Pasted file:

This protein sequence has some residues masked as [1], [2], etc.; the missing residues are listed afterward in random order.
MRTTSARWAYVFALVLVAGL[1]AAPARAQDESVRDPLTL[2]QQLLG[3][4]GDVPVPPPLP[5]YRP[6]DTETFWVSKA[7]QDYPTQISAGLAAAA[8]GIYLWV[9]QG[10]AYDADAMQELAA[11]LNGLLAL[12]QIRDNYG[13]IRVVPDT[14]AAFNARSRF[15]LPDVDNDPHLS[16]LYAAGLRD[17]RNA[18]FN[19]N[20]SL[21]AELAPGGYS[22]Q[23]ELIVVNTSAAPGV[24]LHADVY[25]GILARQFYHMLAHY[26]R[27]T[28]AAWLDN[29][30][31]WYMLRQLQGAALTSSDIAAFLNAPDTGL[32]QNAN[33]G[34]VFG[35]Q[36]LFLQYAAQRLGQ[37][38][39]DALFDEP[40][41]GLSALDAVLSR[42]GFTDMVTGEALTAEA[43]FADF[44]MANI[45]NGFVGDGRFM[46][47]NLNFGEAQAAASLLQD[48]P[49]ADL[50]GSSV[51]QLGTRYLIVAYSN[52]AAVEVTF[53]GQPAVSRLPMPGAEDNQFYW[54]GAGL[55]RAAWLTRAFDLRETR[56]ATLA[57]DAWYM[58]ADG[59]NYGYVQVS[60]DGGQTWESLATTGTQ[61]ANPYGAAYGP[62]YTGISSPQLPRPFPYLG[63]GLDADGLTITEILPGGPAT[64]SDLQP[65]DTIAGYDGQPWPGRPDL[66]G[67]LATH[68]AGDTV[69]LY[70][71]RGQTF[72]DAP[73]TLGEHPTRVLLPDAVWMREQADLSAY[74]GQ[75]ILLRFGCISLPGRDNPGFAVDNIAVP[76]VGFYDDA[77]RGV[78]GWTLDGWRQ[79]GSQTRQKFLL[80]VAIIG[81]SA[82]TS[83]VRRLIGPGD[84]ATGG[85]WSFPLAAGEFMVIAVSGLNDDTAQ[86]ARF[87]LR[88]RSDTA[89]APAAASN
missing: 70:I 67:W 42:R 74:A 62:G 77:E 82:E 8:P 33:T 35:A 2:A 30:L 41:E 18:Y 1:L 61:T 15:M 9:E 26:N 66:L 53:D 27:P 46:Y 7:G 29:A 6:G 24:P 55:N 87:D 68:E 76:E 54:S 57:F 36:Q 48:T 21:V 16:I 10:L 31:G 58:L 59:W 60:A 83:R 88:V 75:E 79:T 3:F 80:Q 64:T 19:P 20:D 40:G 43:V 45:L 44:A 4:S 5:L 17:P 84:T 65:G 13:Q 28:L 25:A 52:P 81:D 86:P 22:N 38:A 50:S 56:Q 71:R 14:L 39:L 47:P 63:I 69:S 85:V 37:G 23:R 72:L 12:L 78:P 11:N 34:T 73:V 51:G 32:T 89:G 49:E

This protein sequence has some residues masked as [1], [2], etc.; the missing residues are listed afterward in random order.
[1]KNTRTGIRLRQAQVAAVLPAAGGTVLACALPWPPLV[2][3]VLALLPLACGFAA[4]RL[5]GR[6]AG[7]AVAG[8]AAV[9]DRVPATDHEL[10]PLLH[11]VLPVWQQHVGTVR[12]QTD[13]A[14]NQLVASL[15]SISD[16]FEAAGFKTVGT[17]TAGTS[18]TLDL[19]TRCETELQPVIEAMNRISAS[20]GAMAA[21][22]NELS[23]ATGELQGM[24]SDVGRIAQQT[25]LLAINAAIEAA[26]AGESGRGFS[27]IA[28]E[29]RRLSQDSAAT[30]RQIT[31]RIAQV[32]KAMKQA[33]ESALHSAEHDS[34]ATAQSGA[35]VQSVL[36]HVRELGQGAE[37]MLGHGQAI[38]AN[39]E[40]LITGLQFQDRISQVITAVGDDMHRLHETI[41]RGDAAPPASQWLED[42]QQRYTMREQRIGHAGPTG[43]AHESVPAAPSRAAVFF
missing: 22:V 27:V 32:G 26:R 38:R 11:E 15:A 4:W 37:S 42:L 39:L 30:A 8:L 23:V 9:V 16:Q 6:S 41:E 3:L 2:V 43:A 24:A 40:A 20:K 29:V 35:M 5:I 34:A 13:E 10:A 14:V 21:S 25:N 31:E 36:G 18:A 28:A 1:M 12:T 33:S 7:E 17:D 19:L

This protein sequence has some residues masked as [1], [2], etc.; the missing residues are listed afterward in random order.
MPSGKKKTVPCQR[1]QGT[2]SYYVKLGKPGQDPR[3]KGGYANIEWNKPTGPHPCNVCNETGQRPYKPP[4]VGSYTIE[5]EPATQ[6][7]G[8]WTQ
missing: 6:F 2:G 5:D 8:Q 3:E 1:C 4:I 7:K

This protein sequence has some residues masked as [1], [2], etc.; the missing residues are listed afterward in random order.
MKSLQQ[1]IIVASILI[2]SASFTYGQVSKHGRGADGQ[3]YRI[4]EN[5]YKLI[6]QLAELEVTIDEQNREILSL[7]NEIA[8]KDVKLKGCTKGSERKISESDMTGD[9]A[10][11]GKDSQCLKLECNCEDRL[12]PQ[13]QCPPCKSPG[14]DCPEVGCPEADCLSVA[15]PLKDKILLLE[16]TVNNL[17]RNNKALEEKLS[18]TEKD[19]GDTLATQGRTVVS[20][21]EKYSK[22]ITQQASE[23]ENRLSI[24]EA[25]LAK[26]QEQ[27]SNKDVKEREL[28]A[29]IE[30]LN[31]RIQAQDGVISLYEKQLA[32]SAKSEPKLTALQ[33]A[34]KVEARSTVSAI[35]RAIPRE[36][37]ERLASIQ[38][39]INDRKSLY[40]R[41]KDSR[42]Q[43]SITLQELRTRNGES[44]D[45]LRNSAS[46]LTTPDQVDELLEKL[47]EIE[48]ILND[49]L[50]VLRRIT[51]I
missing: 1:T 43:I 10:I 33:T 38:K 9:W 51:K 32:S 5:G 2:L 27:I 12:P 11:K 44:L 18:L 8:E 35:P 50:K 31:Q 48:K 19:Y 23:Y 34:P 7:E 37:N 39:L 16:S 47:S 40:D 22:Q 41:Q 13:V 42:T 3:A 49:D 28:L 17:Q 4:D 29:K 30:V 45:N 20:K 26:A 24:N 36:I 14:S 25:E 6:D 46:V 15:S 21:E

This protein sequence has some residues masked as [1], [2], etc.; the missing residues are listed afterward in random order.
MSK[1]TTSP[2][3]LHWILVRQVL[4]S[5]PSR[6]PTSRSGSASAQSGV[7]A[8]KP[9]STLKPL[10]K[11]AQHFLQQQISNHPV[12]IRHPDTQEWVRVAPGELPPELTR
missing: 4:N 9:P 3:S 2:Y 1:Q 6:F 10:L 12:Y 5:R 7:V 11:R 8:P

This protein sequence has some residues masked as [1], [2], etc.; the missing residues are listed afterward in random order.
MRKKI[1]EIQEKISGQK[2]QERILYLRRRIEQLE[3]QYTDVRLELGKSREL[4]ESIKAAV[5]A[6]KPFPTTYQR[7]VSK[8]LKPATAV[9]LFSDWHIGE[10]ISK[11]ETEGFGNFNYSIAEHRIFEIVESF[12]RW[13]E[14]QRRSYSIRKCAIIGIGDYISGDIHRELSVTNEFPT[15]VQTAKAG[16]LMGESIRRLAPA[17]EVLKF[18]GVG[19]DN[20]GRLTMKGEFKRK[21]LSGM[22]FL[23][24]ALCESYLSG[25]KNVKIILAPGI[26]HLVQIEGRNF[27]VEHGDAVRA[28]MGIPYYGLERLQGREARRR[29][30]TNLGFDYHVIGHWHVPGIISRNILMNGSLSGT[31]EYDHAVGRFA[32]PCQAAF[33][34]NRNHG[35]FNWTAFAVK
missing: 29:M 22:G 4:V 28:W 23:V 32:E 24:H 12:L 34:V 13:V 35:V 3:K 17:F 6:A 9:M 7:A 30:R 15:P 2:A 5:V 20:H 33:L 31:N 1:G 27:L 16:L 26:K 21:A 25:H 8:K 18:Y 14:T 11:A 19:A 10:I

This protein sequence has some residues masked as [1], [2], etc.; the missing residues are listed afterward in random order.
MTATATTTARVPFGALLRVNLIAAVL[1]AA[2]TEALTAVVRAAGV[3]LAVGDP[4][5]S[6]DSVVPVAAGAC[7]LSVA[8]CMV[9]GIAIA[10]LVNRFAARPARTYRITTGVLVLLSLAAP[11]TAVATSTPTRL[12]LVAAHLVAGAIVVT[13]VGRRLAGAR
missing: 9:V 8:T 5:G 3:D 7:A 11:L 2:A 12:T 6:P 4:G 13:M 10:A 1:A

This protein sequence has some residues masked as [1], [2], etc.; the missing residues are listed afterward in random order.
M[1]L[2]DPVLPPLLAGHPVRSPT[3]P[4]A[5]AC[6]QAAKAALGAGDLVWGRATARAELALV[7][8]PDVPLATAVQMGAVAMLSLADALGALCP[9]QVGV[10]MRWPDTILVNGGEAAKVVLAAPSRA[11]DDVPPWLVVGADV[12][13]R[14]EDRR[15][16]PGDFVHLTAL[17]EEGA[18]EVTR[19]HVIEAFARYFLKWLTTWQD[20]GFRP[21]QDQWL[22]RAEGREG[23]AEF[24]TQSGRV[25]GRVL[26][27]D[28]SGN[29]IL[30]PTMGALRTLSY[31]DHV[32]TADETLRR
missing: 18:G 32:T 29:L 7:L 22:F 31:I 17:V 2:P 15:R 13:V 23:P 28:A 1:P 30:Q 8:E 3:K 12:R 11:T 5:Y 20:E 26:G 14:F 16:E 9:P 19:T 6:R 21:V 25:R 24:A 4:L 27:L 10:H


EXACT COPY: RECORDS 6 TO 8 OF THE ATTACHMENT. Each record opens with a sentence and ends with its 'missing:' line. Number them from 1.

This protein sequence has some residues masked as [1], [2], etc.; the missing residues are listed afterward in random order.
MRKKI[1]EIQEKISGQK[2]QERILYLRRRIEQLE[3]QYTDVRLELGKSREL[4]ESIKAAV[5]A[6]KPFPTTYQR[7]VSK[8]LKPATAV[9]LFSDWHIGE[10]ISK[11]ETEGFGNFNYSIAEHRIFEIVESF[12]RW[13]E[14]QRRSYSIRKCAIIGIGDYISGDIHRELSVTNEFPT[15]VQTAKAG[16]LMGESIRRLAPA[17]EVLKF[18]GVG[19]DN[20]GRLTMKGEFKRK[21]LSGM[22]FL[23][24]ALCESYLSG[25]KNVKIILAPGI[26]HLVQIEGRNF[27]VEHGDAVRA[28]MGIPYYGLERLQGREARRR[29][30]TNLGFDYHVIGHWHVPGIISRNILMNGSLSGT[31]EYDHAVGRFA[32]PCQAAF[33][34]NRNHG[35]FNWTAFAVK
missing: 29:M 22:G 4:V 28:W 23:V 32:E 24:H 12:L 34:V 13:V 35:V 3:K 17:F 6:A 9:M 7:A 30:R 15:P 2:A 5:V 20:H 33:L 31:N 1:G 27:L 16:L 26:K 21:A 25:H 8:K 18:Y 14:T 11:A 19:A 10:I

This protein sequence has some residues masked as [1], [2], etc.; the missing residues are listed afterward in random order.
MTATATTTARVPFGALLRVNLIAAVL[1]AA[2]TEALTAVVRAAGV[3]LAVGDP[4][5]S[6]DSVVPVAAGAC[7]LSVA[8]CMV[9]GIAIA[10]LVNRFAARPARTYRITTGVLVLLSLAAP[11]TAVATSTPTRL[12]LVAAHLVAGAIVVT[13]VGRRLAGAR
missing: 9:V 8:T 5:G 3:D 7:A 11:L 2:A 12:T 6:P 4:G 13:M 10:A 1:A

This protein sequence has some residues masked as [1], [2], etc.; the missing residues are listed afterward in random order.
M[1]L[2]DPVLPPLLAGHPVRSPT[3]P[4]A[5]AC[6]QAAKAALGAGDLVWGRATARAELALV[7][8]PDVPLATAVQMGAVAMLSLADALGALCP[9]QVGV[10]MRWPDTILVNGGEAAKVVLAAPSRA[11]DDVPPWLVVGADV[12][13]R[14]EDRR[15][16]PGDFVHLTAL[17]EEGA[18]EVTR[19]HVIEAFARYFLKWLTTWQD[20]GFRP[21]QDQWL[22]RAEGREG[23]AEF[24]TQSGRV[25]GRVL[26][27]D[28]SGN[29]IL[30]PTMGALRTLSY[31]DHV[32]TADETLRR
missing: 18:G 32:T 29:L 7:L 22:F 31:I 17:V 2:P 15:R 13:V 23:P 28:A 1:P 30:Q 8:E 3:K 12:R 11:T 5:Y 20:E 26:G 14:F 16:E 9:P 19:T 6:R 21:V 25:R 24:A 4:L 27:L 10:H